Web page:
Sweden’s real estate market has been booming for the past few decades, with house prices growing by more than 80% between 2009 Q1 and 2022 Q1. This growth speed far exceeded that of average earnings, which rose by 36% in the same period. This was driven by a mix of domestic and global factors, such as a low supply of rentals, generous mortgage tax relief policies and a long period of low interest rates.
This trend has been broken by the sudden tightening in monetary policy seen in the past year, which has reduced affordability for new buyers and increased borrowing costs for those with short fixed-interest-rate periods on existing mortgages. Sweden is particularly sensitive to changes in interest rates as it has an unusually large share of variable-rate mortgage lending, with 51% of outstanding borrowing for house purchases having an interest rate linked to the policy rate. This market structure has speeded up and amplified the transmission mechanism of policy-rate changes to house prices.
Now house prices are falling rapidly as affordability declines for both existing homeowners and new buyers. Swedish house prices have declined more rapidly than in any of the other G10 economies in the past year, with residential real estate falling by 15% since its peak in Q1 2022. There is trouble in Sweden’s commercial real estate (CRE) sector too, which is reporting office vacancy rates that are 5 percentage points higher than pre-pandemic levels. And when the property fund SBB announced plans to delay its dividend payment, investors took fright.
Following increased investor focus on the Swedish real estate sector, share prices have been falling across Swedish banks.
A sudden decline in house prices can trigger a banking crisis. Not only does it weigh heavily on economic growth and employment by reducing construction activity and consumption, but it also reduces the value of the collateral behind mortgages, leaving a hole in bank balance sheets if households default. Mortgages make up 45% of Swedish banks’ lending portfolios, while CRE is responsible for a further 19%, making the Swedish banking system particularly exposed.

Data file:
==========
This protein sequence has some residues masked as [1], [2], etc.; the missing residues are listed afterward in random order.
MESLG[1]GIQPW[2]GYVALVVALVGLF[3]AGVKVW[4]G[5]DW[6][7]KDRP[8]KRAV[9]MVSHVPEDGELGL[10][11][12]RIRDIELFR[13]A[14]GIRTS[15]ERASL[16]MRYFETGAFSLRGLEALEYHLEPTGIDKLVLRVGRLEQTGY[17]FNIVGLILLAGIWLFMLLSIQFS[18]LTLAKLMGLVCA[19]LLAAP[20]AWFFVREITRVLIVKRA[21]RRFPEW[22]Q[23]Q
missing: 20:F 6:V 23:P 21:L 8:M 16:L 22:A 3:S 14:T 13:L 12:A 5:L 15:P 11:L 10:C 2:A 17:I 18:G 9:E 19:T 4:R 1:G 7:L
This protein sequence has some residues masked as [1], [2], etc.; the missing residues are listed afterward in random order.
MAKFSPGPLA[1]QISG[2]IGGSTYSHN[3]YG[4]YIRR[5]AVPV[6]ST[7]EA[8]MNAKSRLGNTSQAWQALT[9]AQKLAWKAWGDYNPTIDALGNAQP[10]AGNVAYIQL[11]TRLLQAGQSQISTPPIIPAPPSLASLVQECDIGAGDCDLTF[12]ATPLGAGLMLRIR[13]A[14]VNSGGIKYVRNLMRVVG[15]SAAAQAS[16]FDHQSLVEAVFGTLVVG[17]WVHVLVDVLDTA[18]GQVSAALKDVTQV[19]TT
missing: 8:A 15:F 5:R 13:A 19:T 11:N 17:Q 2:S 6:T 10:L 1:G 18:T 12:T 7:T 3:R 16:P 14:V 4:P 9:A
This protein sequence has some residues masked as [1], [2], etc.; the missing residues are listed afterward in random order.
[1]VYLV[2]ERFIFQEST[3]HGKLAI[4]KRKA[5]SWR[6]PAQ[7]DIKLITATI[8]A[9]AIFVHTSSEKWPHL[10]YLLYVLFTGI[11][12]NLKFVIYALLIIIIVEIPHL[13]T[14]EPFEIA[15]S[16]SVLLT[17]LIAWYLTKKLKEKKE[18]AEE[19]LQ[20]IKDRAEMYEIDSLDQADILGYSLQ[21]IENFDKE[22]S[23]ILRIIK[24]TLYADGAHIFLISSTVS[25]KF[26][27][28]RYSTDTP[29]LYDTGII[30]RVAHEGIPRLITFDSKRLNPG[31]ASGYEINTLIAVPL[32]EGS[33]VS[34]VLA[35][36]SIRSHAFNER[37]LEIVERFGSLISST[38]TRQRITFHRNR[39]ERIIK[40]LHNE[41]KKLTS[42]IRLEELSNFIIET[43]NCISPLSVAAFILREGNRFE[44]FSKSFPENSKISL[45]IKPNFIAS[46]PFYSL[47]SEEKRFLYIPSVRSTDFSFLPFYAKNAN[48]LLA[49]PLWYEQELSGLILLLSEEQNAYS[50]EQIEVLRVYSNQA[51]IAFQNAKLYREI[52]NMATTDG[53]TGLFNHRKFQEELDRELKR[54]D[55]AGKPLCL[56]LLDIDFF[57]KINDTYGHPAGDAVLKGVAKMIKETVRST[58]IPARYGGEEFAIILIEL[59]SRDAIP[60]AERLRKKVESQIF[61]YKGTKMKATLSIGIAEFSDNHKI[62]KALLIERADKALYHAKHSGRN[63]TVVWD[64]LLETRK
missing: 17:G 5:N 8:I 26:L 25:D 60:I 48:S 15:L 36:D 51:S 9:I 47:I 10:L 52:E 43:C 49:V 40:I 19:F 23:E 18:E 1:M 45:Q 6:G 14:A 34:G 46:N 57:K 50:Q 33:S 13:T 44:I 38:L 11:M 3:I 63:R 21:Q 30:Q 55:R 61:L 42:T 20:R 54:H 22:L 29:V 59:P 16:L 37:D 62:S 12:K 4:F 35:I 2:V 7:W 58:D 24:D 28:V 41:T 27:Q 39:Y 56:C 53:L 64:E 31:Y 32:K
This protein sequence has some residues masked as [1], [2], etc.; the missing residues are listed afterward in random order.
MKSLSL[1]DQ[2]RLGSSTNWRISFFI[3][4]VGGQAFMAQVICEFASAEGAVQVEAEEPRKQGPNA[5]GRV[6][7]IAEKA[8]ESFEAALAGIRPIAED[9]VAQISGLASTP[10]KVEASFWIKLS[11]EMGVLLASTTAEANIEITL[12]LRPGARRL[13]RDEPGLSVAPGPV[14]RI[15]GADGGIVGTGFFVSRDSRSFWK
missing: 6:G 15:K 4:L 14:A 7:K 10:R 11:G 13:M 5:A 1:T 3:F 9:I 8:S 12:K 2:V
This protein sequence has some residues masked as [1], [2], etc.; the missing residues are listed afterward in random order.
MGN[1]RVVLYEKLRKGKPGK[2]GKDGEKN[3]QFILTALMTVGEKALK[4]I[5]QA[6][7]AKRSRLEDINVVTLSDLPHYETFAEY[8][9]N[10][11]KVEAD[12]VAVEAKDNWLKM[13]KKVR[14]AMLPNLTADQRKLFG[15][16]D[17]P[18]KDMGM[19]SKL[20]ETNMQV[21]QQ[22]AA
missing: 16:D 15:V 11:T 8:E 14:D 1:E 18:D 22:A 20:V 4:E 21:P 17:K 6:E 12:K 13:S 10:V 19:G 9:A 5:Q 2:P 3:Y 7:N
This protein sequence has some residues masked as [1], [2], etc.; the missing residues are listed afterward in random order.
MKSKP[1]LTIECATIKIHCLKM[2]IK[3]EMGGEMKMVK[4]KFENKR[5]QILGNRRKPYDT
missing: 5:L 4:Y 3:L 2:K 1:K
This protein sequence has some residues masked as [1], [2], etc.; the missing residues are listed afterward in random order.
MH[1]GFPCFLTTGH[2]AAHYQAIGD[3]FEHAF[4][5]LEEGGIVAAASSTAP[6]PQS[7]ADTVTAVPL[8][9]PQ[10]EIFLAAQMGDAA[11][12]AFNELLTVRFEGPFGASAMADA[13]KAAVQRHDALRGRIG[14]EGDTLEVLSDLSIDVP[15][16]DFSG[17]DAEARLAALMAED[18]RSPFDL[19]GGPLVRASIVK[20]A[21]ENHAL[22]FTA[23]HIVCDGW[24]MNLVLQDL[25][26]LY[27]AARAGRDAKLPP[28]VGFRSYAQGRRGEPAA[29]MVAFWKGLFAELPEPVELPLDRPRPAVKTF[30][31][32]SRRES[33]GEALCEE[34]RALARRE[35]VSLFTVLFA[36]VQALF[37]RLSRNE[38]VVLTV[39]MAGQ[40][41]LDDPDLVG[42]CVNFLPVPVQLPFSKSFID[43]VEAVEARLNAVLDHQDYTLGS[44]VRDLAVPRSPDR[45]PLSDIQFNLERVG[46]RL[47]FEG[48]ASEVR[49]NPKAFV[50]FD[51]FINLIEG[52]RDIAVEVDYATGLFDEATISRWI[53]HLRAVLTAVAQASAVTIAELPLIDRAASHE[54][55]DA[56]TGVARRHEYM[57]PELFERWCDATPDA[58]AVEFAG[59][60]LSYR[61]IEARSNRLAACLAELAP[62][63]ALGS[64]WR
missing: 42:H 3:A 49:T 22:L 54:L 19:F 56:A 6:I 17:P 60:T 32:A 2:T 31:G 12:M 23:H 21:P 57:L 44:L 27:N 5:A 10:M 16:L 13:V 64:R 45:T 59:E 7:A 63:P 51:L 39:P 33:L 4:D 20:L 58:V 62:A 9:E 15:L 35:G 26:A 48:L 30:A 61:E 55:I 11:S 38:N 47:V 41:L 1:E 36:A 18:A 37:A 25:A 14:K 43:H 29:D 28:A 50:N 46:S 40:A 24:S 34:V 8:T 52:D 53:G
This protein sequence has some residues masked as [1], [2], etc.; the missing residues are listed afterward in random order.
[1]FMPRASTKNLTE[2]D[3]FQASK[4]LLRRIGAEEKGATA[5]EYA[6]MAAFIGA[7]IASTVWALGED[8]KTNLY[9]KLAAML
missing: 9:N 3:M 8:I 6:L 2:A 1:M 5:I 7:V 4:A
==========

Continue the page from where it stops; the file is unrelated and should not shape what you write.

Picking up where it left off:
Fathom warned about the risks to the Swedish real-estate sector back in March. Our Financial Vulnerability Indicator (FVI) tool flagged the vulnerability of the Swedish banking sector to falling house prices. According to the FVI, the G10 banking systems most at risk from falling prices are Sweden, Canada and France. All three of those countries have experienced strong private sector credit growth in the past decade, which research has shown tends to make the aftermath of housing bubbles worse.
When similarities in behaviour between residential real estate prices across a wide set of countries are mapped, the resulting relationships can be expressed in the following minimum spanning tree chart (MST), where countries are represented as a series of nodes in a network. The MST makes it clear that Europe is key to the network, and that Sweden is one of the most central nodes, alongside France, Denmark, Spain, Canada and the UK. Sweden’s central location in this global network means that it is the market most likely to signal a global, systemic shock to residential house prices. In real terms, prices are down by an average of 2.3% in the central nodes, compared to a 0.3% average fall in the rest of the OECD. This suggests that the residential real estate sector, and in turn perhaps banking sectors, will become increasingly at risk globally as the decline in house prices transmits through the network.
The views expressed in this article are the views of the author, not necessarily those of Refinitiv Lipper or LSEG.
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